Initiative for 1 TB/s storage from Rambus

Initiative for 1 TB/s storage from Rambus

According to a report by TG Daily, storage specialist Rambus is planning an initiative for storage with a theoretical total bandwidth of one TB per second. The 'Terabyte Bandwidth Initiative' (TBI) is to be presented on Wednesday and will provide future manycore architectures with sufficient bandwidth.

Rambus will probably rely on 16 parallel DRAM channels, each with 16 Gbps and 4 Bytes of data work per clock and thus bring it to a theoretical total bandwidth of one terabyte per second. Each of the channels would serve a group of several computing cores directly. According to TG Daily, there should not yet be a fully functional prototype. However, Rambus has a prototype made in 65 nm, which with one memory channel already achieves the estimated bandwidth of 64 GB/s.

Several connections (the final system should have 16) with 32 times the speed connect the memory controller with the DRAM chips. Two connections are shown here. (Image: TG Daily)

To set the clock frequency of 16 Gbps per channel Rambus should use the PLL -based FlexLink timing system on the chips. The PLL increases the input clock rate of 500 MHz to 32 times the transmission rate of 16 Gbps. In addition, for the first time, a fully differential memory architecture (FDMA) is being used for the signal system (command/address, data and clock signal), which together with Rambus' FlexPhase technology, which precisely synchronizes the high clock frequencies with the data should keep the number of transmission errors low despite the high clock rates. Furthermore, Rambus is said to have redesigned the command/address bus. In contrast to current DRAM chips with twelve connectionsBetween DRAM and controller, TBI should use only two connections, scalable as required, but these also work at a 32-fold clock. This is primarily intended to enable cheaper ' System on Chip ' systems and at the same time increase support for different granularities (i.e. how much memory is accessed per request, typically 64 or 128 bytes). Due to the additional bandwidth of the 32-fold connection, lower granularities should be possible without affecting throughput or latency.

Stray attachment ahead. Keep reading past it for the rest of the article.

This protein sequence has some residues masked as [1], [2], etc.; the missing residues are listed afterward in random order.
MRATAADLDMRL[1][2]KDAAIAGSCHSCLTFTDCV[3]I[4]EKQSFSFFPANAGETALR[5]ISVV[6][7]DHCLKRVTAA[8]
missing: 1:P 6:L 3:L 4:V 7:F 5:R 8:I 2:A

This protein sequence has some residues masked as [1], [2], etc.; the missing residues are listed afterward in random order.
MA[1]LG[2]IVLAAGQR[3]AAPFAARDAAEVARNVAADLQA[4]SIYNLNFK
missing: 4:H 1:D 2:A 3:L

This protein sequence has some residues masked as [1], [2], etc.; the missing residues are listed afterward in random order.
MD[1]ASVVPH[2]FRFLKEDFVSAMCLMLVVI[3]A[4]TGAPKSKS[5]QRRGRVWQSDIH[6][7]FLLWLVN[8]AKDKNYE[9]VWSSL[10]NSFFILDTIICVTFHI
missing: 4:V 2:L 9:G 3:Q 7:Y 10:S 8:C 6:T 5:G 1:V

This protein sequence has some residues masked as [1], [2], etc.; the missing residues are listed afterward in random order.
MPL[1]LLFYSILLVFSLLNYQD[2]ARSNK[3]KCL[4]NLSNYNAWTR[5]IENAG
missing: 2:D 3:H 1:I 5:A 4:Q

Rambus is said to have targeted mass production of the new memory for 2010 or 2011, with power consumption and the associated heat development currently being Should represent major problems. Therefore, the first products would have to be manufactured at least in the 45 nm process. Further information on the Terabyte Bandwidth Initiative will be available on Wednesday at the Rambus Developer Forum in Tokyo.